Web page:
SPANISH TRADITIONS ON NEW YEAR’S EVE
CHAMPAGNE – CAVA
STAYING UP LATE
WEARING RED UNDERWEAR
THE “SAN SILVESTRE”
HOW DO YOU AND YOUR FAMILY CELEBRATE NEW YEAR’S EVE?
1) What do you eat on New Year’s Eve? Is there any special food?
2) Who do you have dinner with? Do you stay at home? Do you go to a
friend’s / relative’s house? Do you go to a hotel?
3) Do your parents let you go out with your friends? Do you go out with
4) Do you eat the 12 grapes or do you “substitute” them?
5) What time do you go to bed on New Year’s Eve?
6) Do you watch a lot of TV on New Year’s Eve?
7) Do you have any special family tradition that night?
New Year's Day wasn't always on January 1st. People used to celebrate it in
March. January and February were not in the early Roman calendar. December
was the tenth and final month. How do we know this for sure? "Decem" means
ten in Latin. January and February became part of the calendar around 700
BC. This brought the number of months up to twelve.
Julius Caesar named January 1st as the first day of the year around 46 BC. It
took many years before his people accepted this day. By the 1500s, many
European countries called January 1st New Year's Day. Today this is the
official start of the year in many nations. Millions of people celebrate New
Year's Eve on December 31st. Some cultures and nations still celebrate New
Year's on other days.
The Jewish New Year is called Rosh Hashanah. It
is a holy time when Jews recall the things they have
done wrong in the past, and then promise to do
better in the future. Special services are held in
the synagogues, children are given new clothes and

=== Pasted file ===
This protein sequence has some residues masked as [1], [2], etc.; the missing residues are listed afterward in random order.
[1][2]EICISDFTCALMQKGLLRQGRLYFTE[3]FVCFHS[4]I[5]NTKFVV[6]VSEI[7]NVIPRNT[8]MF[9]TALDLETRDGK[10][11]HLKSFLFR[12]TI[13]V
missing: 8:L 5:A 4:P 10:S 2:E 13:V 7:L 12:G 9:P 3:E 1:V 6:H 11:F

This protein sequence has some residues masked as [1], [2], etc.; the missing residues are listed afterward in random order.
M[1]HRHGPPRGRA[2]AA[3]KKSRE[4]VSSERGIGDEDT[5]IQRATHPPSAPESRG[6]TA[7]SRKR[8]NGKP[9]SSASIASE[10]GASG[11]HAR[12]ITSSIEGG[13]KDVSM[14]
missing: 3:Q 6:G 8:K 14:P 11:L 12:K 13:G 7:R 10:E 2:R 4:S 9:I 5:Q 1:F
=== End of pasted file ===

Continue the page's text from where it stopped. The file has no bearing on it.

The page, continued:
New Year loaves are baked to remind people of
While many people in the United States observe New
Year's Day on January 1st by throwing parties late
into the night on the eve of December 31st, people in
China celebrate this holiday for several days between
January 17th and February 19th, at the time of the
new moon. The Chinese called this time of feasting
and celebrations Yuan Tan. Lanterns illuminate the
streets as the Chinese use thousands of lanterns "to
light the way" for the New Year. The Chinese believe
that evil spirits roam the earth at the New Year, so
they let off firecrackers to scare off the spirits and
seal their windows and doors with paper to keep the
evil demons out.
In Scotland, the New Year is
called Hogmanay. In the
villages of Scotland, barrels
of tar are set afire and then
rolled down the streets. This
ritual symbolizes that the old
year is burned up and the new
one is allowed to enter.
New Year's Day is also
the Festival of Saint Basil
in Greece. Children leave
their shoes by the
fireside on New Year's
Day with the hope that
Saint Basil, who was
famous for his kindness,
will come and fill their
shoes with gifts.
Iran's New Year's Day,
celebrates not only the
beginning of the new year
according to the solar
calendar, but also bahar,
"the beginning of spring."
On New Year's Day in
dressed in their new clothes
and homes are decorated
with pine branches and
bamboo--symbols of long
In European countries such
as Italy, Portugal and the
Netherlands, families start
the New Year by first
attending church services.
friends and relatives. In
Italy, boys and girls receive
gifts of money on New